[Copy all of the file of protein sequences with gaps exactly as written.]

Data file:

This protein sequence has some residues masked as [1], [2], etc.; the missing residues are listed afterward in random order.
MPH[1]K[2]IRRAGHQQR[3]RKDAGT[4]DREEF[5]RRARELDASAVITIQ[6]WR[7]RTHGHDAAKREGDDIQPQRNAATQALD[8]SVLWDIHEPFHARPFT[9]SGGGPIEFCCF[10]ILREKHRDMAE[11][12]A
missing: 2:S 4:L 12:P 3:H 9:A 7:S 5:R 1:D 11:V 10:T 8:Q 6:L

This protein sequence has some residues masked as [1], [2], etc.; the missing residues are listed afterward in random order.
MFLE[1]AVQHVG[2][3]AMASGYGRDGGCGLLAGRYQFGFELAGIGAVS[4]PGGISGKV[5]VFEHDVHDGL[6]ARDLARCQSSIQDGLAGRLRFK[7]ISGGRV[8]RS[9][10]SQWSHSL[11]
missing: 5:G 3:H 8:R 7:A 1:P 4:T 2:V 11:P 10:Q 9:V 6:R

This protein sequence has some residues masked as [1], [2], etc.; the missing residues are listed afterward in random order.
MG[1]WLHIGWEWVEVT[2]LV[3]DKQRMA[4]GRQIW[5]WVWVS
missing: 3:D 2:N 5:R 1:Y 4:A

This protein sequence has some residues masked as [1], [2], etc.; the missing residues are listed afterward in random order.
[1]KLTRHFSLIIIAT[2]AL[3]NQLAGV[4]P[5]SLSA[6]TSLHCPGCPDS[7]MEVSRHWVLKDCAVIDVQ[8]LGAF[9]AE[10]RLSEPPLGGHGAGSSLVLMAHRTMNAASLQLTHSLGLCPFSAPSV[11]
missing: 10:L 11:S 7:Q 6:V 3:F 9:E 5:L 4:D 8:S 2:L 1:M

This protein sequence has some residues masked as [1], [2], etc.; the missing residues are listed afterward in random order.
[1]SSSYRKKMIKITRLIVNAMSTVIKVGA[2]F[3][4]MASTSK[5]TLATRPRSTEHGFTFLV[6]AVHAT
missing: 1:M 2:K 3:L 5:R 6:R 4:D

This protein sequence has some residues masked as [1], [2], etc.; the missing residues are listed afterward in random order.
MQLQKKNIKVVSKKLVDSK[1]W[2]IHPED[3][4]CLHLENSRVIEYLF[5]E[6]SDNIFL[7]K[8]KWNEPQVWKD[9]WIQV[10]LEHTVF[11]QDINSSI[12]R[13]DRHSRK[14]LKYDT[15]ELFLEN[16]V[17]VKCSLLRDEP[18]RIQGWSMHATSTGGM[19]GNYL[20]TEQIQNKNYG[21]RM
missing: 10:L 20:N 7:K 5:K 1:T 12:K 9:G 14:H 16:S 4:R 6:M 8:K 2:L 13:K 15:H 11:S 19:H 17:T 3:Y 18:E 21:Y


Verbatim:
This protein sequence has some residues masked as [1], [2], etc.; the missing residues are listed afterward in random order.
MPH[1]K[2]IRRAGHQQR[3]RKDAGT[4]DREEF[5]RRARELDASAVITIQ[6]WR[7]RTHGHDAAKREGDDIQPQRNAATQALD[8]SVLWDIHEPFHARPFT[9]SGGGPIEFCCF[10]ILREKHRDMAE[11][12]A
missing: 2:S 4:L 12:P 3:H 9:A 7:S 5:R 1:D 11:V 10:T 8:Q 6:L

This protein sequence has some residues masked as [1], [2], etc.; the missing residues are listed afterward in random order.
MFLE[1]AVQHVG[2][3]AMASGYGRDGGCGLLAGRYQFGFELAGIGAVS[4]PGGISGKV[5]VFEHDVHDGL[6]ARDLARCQSSIQDGLAGRLRFK[7]ISGGRV[8]RS[9][10]SQWSHSL[11]
missing: 5:G 3:H 8:R 7:A 1:P 4:T 2:V 11:P 10:Q 9:V 6:R

This protein sequence has some residues masked as [1], [2], etc.; the missing residues are listed afterward in random order.
MG[1]WLHIGWEWVEVT[2]LV[3]DKQRMA[4]GRQIW[5]WVWVS
missing: 3:D 2:N 5:R 1:Y 4:A

This protein sequence has some residues masked as [1], [2], etc.; the missing residues are listed afterward in random order.
[1]KLTRHFSLIIIAT[2]AL[3]NQLAGV[4]P[5]SLSA[6]TSLHCPGCPDS[7]MEVSRHWVLKDCAVIDVQ[8]LGAF[9]AE[10]RLSEPPLGGHGAGSSLVLMAHRTMNAASLQLTHSLGLCPFSAPSV[11]
missing: 10:L 11:S 7:Q 6:V 3:F 9:E 5:L 4:D 8:S 2:L 1:M

This protein sequence has some residues masked as [1], [2], etc.; the missing residues are listed afterward in random order.
[1]SSSYRKKMIKITRLIVNAMSTVIKVGA[2]F[3][4]MASTSK[5]TLATRPRSTEHGFTFLV[6]AVHAT
missing: 1:M 2:K 3:L 5:R 6:R 4:D

This protein sequence has some residues masked as [1], [2], etc.; the missing residues are listed afterward in random order.
MQLQKKNIKVVSKKLVDSK[1]W[2]IHPED[3][4]CLHLENSRVIEYLF[5]E[6]SDNIFL[7]K[8]KWNEPQVWKD[9]WIQV[10]LEHTVF[11]QDINSSI[12]R[13]DRHSRK[14]LKYDT[15]ELFLEN[16]V[17]VKCSLLRDEP[18]RIQGWSMHATSTGGM[19]GNYL[20]TEQIQNKNYG[21]RM
missing: 10:L 20:N 7:K 5:K 1:T 12:K 9:G 14:H 16:S 4:R 6:M 8:K 2:L 13:K 15:H 11:S 19:H 17:T 3:Y 18:E 21:Y